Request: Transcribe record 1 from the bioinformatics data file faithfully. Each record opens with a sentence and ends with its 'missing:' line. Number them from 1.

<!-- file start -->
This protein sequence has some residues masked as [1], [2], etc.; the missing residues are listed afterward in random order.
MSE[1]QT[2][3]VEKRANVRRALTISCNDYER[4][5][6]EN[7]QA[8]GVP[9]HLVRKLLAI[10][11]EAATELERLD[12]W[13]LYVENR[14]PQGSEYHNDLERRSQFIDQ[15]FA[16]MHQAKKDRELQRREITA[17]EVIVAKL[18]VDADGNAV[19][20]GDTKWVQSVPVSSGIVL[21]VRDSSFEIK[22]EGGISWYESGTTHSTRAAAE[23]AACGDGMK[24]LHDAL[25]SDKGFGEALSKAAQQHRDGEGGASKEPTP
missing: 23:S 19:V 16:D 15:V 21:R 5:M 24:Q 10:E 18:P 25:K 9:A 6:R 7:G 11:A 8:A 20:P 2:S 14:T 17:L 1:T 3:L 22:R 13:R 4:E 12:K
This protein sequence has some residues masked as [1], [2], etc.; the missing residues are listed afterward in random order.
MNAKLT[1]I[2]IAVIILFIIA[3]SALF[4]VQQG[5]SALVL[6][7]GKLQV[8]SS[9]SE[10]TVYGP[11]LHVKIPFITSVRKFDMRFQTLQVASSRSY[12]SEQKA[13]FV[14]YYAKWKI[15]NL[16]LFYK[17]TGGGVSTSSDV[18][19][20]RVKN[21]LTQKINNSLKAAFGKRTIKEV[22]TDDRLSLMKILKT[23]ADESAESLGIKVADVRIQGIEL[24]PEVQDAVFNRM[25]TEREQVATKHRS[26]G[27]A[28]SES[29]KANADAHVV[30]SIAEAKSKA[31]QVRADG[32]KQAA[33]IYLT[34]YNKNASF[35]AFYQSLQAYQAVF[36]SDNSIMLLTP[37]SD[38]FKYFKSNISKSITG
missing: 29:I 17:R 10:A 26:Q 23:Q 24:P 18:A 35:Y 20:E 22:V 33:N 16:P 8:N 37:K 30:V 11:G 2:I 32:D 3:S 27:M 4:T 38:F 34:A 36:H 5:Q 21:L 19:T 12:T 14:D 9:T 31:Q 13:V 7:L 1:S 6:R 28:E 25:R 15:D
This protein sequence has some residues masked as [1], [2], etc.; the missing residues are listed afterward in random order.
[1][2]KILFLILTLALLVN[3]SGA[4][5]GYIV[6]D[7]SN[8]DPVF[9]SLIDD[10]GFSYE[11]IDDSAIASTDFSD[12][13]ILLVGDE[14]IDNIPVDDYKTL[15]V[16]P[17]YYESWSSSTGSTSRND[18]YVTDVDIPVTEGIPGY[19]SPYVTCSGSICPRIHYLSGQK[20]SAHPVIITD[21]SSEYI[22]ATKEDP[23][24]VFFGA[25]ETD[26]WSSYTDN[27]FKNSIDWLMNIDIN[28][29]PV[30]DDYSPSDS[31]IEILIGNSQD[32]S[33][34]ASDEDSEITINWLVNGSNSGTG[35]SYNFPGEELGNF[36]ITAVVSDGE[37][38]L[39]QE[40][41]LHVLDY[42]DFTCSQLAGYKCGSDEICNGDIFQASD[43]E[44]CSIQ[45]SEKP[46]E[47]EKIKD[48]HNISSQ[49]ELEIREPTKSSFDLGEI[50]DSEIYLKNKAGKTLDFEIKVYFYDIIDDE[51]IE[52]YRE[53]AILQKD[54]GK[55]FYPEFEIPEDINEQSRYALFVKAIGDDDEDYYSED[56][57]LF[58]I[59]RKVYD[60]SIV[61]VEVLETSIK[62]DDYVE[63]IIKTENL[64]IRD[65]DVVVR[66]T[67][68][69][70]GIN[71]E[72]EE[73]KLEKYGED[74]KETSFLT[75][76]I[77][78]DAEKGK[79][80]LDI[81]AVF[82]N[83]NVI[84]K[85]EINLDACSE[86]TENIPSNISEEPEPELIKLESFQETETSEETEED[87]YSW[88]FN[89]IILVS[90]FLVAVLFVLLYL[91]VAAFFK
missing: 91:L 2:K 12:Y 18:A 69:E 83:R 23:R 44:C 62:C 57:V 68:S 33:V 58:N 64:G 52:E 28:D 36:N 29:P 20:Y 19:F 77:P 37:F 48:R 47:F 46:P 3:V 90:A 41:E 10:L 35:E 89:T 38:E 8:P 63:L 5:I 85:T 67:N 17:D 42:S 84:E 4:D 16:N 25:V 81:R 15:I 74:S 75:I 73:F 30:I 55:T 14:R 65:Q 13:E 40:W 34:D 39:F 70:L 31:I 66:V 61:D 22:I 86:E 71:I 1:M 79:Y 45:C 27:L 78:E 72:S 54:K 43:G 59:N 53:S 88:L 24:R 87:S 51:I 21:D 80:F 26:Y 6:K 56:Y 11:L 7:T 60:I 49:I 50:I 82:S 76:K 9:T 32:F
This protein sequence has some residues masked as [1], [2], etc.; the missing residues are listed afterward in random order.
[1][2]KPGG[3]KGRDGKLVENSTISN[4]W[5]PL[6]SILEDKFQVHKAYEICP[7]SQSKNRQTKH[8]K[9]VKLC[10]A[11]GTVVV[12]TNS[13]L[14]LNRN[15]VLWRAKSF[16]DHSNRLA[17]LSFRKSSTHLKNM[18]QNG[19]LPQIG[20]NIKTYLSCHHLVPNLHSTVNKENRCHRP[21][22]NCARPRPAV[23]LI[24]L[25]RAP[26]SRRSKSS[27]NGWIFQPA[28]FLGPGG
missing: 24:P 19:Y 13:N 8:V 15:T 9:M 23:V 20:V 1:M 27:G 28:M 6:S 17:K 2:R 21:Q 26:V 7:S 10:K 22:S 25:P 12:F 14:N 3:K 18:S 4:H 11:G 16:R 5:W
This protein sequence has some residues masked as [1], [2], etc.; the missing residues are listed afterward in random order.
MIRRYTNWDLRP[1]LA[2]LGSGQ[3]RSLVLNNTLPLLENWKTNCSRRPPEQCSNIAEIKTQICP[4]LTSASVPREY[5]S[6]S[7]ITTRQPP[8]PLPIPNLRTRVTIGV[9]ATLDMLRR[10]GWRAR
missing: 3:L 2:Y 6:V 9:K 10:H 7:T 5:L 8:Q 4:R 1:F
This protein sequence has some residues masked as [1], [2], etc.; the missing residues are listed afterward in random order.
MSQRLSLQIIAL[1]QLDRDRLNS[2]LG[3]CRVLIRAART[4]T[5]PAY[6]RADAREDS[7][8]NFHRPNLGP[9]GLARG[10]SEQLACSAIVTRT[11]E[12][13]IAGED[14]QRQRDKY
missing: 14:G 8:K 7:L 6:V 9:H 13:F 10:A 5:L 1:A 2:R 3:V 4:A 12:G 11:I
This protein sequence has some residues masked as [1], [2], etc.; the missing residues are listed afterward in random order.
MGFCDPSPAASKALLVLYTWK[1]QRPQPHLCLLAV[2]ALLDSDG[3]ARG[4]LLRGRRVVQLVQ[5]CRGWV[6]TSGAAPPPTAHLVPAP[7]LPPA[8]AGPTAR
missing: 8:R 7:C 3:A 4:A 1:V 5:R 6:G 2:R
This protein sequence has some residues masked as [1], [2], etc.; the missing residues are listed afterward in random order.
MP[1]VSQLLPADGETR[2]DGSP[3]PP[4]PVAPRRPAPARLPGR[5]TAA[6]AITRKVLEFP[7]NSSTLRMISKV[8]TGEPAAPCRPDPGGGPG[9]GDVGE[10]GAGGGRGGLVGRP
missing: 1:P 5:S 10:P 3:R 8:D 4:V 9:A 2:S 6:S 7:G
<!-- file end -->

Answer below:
This protein sequence has some residues masked as [1], [2], etc.; the missing residues are listed afterward in random order.
MSE[1]QT[2][3]VEKRANVRRALTISCNDYER[4][5][6]EN[7]QA[8]GVP[9]HLVRKLLAI[10][11]EAATELERLD[12]W[13]LYVENR[14]PQGSEYHNDLERRSQFIDQ[15]FA[16]MHQAKKDRELQRREITA[17]EVIVAKL[18]VDADGNAV[19][20]GDTKWVQSVPVSSGIVL[21]VRDSSFEIK[22]EGGISWYESGTTHSTRAAAE[23]AACGDGMK[24]LHDAL[25]SDKGFGEALSKAAQQHRDGEGGASKEPTP
missing: 23:S 19:V 16:D 15:V 21:R 5:M 24:Q 10:E 18:P 25:K 9:A 6:R 7:G 11:A 8:A 20:P 2:S 14:T 17:L 1:T 3:L 22:R 13:R 4:E 12:K